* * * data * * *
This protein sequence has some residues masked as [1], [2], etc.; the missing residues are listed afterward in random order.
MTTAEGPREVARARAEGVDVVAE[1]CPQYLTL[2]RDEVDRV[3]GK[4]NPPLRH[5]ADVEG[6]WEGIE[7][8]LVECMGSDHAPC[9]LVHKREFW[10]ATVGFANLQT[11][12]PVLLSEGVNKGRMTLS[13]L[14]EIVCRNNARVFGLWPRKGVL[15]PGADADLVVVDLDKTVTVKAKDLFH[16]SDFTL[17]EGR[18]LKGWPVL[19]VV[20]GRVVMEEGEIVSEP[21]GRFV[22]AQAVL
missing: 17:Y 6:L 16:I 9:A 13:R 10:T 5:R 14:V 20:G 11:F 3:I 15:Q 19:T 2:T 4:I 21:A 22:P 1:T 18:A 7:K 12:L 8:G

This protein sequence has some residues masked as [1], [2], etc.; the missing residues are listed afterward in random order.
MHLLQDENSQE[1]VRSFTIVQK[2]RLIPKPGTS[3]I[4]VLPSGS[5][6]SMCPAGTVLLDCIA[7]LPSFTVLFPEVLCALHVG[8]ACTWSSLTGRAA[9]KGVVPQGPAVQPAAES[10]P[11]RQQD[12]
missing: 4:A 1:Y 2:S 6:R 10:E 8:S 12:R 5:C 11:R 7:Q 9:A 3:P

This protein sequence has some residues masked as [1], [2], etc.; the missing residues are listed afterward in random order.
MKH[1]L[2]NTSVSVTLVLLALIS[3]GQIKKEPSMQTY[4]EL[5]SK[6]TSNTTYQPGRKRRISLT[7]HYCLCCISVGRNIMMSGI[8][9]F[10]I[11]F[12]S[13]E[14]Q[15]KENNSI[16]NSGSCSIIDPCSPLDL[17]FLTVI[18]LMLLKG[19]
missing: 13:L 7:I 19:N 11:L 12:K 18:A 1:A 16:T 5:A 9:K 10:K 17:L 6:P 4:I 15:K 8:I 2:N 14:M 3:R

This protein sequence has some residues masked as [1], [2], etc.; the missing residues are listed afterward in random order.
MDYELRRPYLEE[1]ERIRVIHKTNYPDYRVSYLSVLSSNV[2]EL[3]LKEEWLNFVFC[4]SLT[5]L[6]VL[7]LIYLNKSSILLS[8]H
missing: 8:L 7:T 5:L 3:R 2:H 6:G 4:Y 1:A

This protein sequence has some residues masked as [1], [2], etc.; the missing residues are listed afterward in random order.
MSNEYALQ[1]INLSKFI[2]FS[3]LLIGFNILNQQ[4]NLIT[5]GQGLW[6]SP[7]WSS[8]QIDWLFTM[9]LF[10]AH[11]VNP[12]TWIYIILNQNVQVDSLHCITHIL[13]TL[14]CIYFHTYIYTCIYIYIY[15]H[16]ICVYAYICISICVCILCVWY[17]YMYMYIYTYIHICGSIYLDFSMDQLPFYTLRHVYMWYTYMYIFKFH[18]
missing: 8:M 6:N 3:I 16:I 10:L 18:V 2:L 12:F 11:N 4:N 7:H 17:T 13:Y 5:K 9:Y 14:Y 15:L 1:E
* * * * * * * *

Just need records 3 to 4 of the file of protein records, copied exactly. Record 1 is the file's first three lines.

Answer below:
This protein sequence has some residues masked as [1], [2], etc.; the missing residues are listed afterward in random order.
MKH[1]L[2]NTSVSVTLVLLALIS[3]GQIKKEPSMQTY[4]EL[5]SK[6]TSNTTYQPGRKRRISLT[7]HYCLCCISVGRNIMMSGI[8][9]F[10]I[11]F[12]S[13]E[14]Q[15]KENNSI[16]NSGSCSIIDPCSPLDL[17]FLTVI[18]LMLLKG[19]
missing: 13:L 7:I 19:N 11:L 12:K 18:A 1:A 16:T 5:A 9:K 10:K 17:L 6:P 4:I 15:K 8:I 2:N 14:M 3:R

This protein sequence has some residues masked as [1], [2], etc.; the missing residues are listed afterward in random order.
MDYELRRPYLEE[1]ERIRVIHKTNYPDYRVSYLSVLSSNV[2]EL[3]LKEEWLNFVFC[4]SLT[5]L[6]VL[7]LIYLNKSSILLS[8]H
missing: 8:L 7:T 5:L 3:R 2:H 6:G 4:Y 1:A